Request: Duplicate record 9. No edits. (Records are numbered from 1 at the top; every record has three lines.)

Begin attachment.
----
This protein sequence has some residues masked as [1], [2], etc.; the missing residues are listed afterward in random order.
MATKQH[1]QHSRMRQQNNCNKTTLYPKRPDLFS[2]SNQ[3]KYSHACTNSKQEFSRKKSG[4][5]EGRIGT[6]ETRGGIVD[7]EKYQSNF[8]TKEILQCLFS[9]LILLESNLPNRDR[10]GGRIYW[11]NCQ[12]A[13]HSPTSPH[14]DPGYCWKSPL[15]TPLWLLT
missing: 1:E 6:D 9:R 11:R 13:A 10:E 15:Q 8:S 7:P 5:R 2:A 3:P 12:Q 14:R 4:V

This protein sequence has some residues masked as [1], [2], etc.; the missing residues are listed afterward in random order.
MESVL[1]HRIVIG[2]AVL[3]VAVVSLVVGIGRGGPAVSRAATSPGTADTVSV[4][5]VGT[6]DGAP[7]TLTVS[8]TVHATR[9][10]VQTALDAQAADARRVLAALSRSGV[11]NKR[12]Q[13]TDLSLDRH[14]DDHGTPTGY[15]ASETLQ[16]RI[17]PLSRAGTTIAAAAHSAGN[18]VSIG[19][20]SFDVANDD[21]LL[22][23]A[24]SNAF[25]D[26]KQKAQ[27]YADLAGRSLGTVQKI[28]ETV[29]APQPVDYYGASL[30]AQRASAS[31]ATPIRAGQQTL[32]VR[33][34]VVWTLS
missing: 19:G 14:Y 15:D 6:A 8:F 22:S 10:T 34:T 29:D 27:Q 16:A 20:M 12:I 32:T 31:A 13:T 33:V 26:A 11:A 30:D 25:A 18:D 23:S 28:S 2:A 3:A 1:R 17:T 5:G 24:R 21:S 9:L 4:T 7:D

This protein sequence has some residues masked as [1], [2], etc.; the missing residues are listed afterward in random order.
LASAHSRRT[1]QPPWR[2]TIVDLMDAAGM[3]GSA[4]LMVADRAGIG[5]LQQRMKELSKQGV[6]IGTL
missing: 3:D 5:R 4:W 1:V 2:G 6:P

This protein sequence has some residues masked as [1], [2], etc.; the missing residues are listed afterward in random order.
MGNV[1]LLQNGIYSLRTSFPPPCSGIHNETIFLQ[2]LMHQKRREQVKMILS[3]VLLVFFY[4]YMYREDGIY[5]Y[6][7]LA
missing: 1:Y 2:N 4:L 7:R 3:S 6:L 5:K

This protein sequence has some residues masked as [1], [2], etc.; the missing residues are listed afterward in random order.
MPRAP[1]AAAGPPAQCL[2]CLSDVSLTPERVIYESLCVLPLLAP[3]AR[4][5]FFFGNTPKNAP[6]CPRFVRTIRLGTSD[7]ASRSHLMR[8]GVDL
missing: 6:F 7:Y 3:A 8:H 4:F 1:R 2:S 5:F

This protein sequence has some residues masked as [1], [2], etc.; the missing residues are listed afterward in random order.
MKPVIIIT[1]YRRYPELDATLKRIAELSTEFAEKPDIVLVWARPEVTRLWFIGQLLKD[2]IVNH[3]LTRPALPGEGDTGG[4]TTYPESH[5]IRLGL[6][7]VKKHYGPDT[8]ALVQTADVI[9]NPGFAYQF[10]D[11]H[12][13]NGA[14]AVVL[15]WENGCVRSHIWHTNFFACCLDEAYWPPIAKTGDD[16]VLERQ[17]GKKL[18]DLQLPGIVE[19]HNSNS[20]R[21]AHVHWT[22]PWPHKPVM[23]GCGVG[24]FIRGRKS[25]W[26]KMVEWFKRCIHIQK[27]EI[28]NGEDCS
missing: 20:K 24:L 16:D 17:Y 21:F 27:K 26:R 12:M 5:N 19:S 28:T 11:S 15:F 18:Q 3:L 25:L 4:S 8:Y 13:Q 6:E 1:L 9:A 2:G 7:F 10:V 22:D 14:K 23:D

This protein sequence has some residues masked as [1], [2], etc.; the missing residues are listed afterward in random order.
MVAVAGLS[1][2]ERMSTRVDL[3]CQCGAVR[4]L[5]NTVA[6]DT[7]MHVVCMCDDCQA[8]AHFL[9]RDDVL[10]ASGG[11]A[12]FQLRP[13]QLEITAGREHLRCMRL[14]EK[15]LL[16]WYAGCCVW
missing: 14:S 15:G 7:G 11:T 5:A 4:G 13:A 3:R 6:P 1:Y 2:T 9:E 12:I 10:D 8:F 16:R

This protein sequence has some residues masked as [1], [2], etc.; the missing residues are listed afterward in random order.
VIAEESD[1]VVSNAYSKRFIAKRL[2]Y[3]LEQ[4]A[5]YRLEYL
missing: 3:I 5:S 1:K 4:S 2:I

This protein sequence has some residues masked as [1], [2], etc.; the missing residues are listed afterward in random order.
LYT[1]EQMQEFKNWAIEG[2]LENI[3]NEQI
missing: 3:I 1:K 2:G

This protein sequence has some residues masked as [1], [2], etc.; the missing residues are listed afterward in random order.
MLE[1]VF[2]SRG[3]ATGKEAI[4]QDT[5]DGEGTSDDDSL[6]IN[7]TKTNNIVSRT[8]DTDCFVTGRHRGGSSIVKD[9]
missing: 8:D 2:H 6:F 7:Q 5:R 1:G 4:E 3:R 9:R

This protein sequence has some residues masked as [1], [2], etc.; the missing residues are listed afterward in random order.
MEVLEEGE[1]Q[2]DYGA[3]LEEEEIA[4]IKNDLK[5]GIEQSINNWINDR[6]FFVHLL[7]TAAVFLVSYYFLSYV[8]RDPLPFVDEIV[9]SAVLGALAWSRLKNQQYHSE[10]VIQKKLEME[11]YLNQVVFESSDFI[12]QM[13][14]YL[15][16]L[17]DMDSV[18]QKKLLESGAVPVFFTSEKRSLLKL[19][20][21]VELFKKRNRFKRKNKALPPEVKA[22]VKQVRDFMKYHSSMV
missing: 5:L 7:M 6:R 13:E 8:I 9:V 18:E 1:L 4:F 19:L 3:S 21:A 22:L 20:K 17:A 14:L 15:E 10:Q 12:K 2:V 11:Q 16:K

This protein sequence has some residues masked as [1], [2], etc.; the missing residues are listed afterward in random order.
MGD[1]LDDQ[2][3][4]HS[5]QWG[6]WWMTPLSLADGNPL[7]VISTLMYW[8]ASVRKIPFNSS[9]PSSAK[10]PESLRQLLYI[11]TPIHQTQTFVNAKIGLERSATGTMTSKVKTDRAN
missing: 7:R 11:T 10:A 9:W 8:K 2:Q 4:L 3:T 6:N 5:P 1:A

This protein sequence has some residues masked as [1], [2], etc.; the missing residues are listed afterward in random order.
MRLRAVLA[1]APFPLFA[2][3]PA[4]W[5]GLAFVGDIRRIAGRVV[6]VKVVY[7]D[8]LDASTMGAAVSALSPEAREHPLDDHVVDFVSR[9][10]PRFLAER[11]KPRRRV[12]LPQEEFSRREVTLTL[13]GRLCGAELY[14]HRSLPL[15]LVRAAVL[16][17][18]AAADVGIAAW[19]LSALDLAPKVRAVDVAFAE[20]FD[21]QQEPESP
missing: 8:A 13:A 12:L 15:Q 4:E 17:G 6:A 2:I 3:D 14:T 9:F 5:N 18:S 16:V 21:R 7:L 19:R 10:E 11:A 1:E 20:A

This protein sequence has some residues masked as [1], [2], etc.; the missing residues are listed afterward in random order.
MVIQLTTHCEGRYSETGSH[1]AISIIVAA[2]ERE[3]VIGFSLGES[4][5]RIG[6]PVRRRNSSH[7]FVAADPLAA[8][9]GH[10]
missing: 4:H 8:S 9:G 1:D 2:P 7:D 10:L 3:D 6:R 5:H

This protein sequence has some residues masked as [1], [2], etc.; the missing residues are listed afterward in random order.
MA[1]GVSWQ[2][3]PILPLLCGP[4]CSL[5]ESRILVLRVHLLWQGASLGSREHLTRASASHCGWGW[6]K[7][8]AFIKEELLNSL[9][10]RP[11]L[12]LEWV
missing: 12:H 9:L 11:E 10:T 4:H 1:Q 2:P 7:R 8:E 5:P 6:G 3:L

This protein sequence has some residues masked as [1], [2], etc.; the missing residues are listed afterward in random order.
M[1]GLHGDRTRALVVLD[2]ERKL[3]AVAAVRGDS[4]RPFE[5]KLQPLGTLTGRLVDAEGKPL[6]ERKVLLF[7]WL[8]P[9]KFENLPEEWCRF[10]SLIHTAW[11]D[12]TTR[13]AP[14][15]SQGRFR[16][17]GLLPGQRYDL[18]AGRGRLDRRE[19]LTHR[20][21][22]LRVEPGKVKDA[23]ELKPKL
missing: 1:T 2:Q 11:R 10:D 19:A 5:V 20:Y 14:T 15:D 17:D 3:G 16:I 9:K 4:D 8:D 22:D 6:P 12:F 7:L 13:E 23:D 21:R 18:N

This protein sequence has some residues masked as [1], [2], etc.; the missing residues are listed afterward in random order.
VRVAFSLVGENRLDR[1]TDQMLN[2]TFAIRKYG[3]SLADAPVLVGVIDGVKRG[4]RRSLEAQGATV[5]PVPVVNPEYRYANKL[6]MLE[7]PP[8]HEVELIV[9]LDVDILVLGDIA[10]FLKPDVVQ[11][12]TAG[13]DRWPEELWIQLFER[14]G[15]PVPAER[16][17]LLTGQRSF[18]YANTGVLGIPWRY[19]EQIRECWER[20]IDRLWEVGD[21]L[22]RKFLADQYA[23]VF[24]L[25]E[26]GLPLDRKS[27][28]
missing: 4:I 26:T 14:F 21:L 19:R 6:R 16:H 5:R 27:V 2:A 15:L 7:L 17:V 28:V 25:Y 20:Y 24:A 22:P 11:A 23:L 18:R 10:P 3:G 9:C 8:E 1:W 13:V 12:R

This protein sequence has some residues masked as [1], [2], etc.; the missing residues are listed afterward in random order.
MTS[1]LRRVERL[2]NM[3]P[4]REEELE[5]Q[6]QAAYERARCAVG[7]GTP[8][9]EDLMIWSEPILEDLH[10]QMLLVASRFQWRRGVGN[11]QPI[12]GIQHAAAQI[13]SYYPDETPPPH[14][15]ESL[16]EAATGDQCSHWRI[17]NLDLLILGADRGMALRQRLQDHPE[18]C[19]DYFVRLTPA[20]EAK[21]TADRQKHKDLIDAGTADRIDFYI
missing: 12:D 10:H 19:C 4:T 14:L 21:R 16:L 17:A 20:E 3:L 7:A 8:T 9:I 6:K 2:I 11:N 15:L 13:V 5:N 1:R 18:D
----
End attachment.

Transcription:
This protein sequence has some residues masked as [1], [2], etc.; the missing residues are listed afterward in random order.
LYT[1]EQMQEFKNWAIEG[2]LENI[3]NEQI
missing: 3:I 1:K 2:G